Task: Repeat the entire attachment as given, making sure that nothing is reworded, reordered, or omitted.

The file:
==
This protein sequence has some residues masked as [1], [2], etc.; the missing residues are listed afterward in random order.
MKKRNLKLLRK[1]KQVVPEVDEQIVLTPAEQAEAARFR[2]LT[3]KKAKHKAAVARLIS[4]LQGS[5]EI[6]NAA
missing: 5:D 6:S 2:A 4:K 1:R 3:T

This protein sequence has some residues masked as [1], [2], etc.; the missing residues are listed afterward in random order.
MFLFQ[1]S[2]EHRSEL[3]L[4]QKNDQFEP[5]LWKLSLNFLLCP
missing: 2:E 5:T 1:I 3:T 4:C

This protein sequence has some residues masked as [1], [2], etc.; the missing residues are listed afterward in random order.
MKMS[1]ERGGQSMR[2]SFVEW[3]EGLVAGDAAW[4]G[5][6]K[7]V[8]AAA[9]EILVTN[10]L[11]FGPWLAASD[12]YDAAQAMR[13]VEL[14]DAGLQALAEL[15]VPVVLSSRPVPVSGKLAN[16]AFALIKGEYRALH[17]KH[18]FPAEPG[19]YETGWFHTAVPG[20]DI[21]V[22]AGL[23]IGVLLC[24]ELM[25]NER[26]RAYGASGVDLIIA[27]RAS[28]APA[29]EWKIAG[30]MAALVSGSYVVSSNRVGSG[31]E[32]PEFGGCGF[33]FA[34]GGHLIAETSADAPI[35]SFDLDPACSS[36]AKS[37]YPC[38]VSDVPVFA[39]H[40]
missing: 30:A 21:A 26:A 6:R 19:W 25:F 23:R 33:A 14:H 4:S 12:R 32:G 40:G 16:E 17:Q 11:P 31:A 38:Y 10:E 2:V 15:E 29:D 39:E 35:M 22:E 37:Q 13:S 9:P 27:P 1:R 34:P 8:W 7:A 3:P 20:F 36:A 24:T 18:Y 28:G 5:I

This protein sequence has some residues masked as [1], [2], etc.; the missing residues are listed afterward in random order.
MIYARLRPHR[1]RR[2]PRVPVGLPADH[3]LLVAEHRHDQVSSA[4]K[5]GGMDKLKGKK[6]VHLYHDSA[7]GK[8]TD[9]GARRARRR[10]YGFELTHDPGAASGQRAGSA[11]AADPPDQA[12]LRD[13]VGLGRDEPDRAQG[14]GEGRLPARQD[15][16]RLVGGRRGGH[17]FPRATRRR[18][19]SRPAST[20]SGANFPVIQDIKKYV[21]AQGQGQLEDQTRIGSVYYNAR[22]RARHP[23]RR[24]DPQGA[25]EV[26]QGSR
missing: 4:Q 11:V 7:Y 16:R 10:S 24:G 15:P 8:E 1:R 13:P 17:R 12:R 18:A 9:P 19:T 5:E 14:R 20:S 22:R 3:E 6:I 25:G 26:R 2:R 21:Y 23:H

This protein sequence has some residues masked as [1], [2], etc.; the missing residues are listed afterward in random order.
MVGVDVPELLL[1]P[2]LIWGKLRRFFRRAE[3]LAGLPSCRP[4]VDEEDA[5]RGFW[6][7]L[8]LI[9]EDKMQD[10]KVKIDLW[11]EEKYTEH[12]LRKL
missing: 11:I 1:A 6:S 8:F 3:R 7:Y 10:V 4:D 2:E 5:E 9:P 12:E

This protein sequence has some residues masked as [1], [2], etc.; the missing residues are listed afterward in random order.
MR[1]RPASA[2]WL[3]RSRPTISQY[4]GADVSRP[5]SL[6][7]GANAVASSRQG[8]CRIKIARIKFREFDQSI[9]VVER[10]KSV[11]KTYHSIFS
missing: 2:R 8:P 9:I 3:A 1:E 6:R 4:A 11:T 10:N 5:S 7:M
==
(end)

This protein sequence has some residues masked as [1], [2], etc.; the missing residues are listed afterward in random order.
MKKRNLKLLRK[1]KQVVPEVDEQIVLTPAEQAEAARFR[2]LT[3]KKAKHKAAVARLIS[4]LQGS[5]EI[6]NAA
missing: 5:D 6:S 2:A 4:K 1:R 3:T

This protein sequence has some residues masked as [1], [2], etc.; the missing residues are listed afterward in random order.
MFLFQ[1]S[2]EHRSEL[3]L[4]QKNDQFEP[5]LWKLSLNFLLCP
missing: 2:E 5:T 1:I 3:T 4:C

This protein sequence has some residues masked as [1], [2], etc.; the missing residues are listed afterward in random order.
MKMS[1]ERGGQSMR[2]SFVEW[3]EGLVAGDAAW[4]G[5][6]K[7]V[8]AAA[9]EILVTN[10]L[11]FGPWLAASD[12]YDAAQAMR[13]VEL[14]DAGLQALAEL[15]VPVVLSSRPVPVSGKLAN[16]AFALIKGEYRALH[17]KH[18]FPAEPG[19]YETGWFHTAVPG[20]DI[21]V[22]AGL[23]IGVLLC[24]ELM[25]NER[26]RAYGASGVDLIIA[27]RAS[28]APA[29]EWKIAG[30]MAALVSGSYVVSSNRVGSG[31]E[32]PEFGGCGF[33]FA[34]GGHLIAETSADAPI[35]SFDLDPACSS[36]AKS[37]YPC[38]VSDVPVFA[39]H[40]
missing: 30:A 21:A 26:A 6:R 19:W 25:F 23:R 33:A 14:H 4:S 12:R 32:G 40:G 16:E 17:Q 11:P 31:A 38:Y 10:E 2:V 15:E 29:D 39:E 35:M 22:E 37:Q 13:S 9:P 27:P 1:R 34:P 8:W 7:A 3:P 20:F 36:A 24:T 18:Y 28:G 5:I

This protein sequence has some residues masked as [1], [2], etc.; the missing residues are listed afterward in random order.
MIYARLRPHR[1]RR[2]PRVPVGLPADH[3]LLVAEHRHDQVSSA[4]K[5]GGMDKLKGKK[6]VHLYHDSA[7]GK[8]TD[9]GARRARRR[10]YGFELTHDPGAASGQRAGSA[11]AADPPDQA[12]LRD[13]VGLGRDEPDRAQG[14]GEGRLPARQD[15][16]RLVGGRRGGH[17]FPRATRRR[18][19]SRPAST[20]SGANFPVIQDIKKYV[21]AQGQGQLEDQTRIGSVYYNAR[22]RARHP[23]RR[24]DPQGA[25]EV[26]QGSR
missing: 4:Q 11:V 7:Y 16:R 10:S 24:G 15:P 8:E 1:R 13:P 17:R 12:R 18:A 9:P 19:T 5:E 14:R 20:S 22:R 3:E 6:I 25:G 26:R 2:R 21:Y 23:H

This protein sequence has some residues masked as [1], [2], etc.; the missing residues are listed afterward in random order.
MVGVDVPELLL[1]P[2]LIWGKLRRFFRRAE[3]LAGLPSCRP[4]VDEEDA[5]RGFW[6][7]L[8]LI[9]EDKMQD[10]KVKIDLW[11]EEKYTEH[12]LRKL
missing: 11:I 1:A 6:S 8:F 3:R 7:Y 10:V 4:D 2:E 5:E 9:P 12:E

This protein sequence has some residues masked as [1], [2], etc.; the missing residues are listed afterward in random order.
MR[1]RPASA[2]WL[3]RSRPTISQY[4]GADVSRP[5]SL[6][7]GANAVASSRQG[8]CRIKIARIKFREFDQSI[9]VVER[10]KSV[11]KTYHSIFS
missing: 2:R 8:P 9:I 3:A 1:E 6:R 4:A 11:T 10:N 5:S 7:M